AWEA Issues Fourth Quarter 2019 Market Report

LCG, February 7, 2020--The American Wind Energy Association (AWEA) recently released its new U.S. Wind Industry Fourth Quarter 2019 Market Report. AWEA reports new wind turbine installations have added 5,476 MW of electric generating capacity during the fourth quarter, which results in 2019 installations totaling 9,143 MW. The total installations represent an increase over 2018, but the total for 2019 falls short of total annual installations for 2015 and 2016. In addition to new capacity additions, developers completed 2,500 MW of turbine repowerings for the year.

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Duke Energy Florida Announces New Solar Power Projects

LCG, January 29, 2020--Duke Energy Florida (DEF) Monday announced the locations of its two newest solar power plants that will provide a combined installed capacity of nearly 150 MW. DEF is investing an estimated $1 billion to construct or acquire a total of 700 MW of cost-effective solar power facilities from 2018 through 2022 in Florida, and planning for another 1,500 MW of solar generation through 2028.

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Industry News

PG&E Unit Owes Rhode Island Utility for Power

LCG, July 6, 2001The Providence (R.I.) Journal wondered this morning how it was possible for a big electric power plant owned by a big utility holding company headquartered in a huge state to owe an itty-bitty local utility in the nation's smallest state more than a half-billion dollars for electricity.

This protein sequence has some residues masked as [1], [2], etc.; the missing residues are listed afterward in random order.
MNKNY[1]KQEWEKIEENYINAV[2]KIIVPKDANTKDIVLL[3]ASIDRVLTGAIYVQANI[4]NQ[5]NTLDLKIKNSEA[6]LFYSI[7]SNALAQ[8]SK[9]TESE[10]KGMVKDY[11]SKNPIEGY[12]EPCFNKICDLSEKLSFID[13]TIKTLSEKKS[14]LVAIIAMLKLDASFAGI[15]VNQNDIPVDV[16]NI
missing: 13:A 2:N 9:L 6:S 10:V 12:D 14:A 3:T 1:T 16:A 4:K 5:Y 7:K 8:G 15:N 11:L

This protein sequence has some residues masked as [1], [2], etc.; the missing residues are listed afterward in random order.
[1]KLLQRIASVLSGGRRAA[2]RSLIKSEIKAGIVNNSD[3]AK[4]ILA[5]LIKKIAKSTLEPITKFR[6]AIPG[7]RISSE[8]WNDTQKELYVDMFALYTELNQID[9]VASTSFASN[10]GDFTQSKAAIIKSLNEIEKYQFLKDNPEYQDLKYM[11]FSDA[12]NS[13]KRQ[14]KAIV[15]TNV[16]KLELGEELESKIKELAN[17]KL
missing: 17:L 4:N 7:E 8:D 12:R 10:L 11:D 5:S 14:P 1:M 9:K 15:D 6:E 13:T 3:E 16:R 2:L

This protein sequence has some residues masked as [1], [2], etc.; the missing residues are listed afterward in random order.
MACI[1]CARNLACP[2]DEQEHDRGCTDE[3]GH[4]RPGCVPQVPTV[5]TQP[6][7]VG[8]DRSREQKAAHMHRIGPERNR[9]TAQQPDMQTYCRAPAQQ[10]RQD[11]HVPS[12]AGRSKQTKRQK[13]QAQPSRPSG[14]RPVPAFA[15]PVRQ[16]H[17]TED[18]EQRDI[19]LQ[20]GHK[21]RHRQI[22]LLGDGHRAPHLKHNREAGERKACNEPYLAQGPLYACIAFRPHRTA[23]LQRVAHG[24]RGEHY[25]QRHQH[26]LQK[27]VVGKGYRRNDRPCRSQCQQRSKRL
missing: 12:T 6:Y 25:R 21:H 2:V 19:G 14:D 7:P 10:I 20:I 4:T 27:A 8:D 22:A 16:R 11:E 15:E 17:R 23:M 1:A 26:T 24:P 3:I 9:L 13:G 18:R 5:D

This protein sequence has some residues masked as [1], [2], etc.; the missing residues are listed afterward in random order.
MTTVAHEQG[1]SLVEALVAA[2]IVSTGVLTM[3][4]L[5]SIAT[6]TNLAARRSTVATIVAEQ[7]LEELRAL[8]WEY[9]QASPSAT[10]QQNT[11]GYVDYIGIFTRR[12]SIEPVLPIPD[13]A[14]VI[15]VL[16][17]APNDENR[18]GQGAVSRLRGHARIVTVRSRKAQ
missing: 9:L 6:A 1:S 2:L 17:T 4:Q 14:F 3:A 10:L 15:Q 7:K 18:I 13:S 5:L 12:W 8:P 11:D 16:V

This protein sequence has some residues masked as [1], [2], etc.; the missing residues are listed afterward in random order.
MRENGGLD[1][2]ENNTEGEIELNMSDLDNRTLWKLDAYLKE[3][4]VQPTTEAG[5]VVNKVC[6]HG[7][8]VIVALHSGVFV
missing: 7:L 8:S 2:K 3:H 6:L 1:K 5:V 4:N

The Manchester Street Station can produce enough electricity to light more than half the homes in Rhode island, yet it is in arrears on $525,000 worth of electric bills to Narragansett Electric Co., the local utility for Providence and environs and former owner of the power plant.

The new owner is USGen New England, which the paper notes is owned by PG&E National Energy Group, which is owned in turn by PG&E Corp. and is a sister company of Pacific Gas & Electric Co., which is the local utility for San Francisco and two-thirds of California.

"PG&E National Energy Group is flush with cash (and) can afford to pay its bill)" the Journal thought.

What is a 495 megawatt power plant doing buying electricity in the first place? Well, it can't run all the time, but its customers expect electricity all the time, so USGen buys power from others when it is fixing the Manchester Street Station.

Narragansett Electric says it has been sending a monthly bill to USGen, but none of the bills have been paid. "They have decided to completely blow off their electric bill since September 1998," said Ronald Gerwatowski, the lawyer for the Providence utility.

A spokeswoman for USGen told the paper that details on the purchase of electricity from Narragansett Electric were spelled out at the time USGen bought the plant, but she didn't say whether those details covered non-payment of the bill.

The Journal said the issue has gone to the Rhode Island Public Utilities Commission for resolution.

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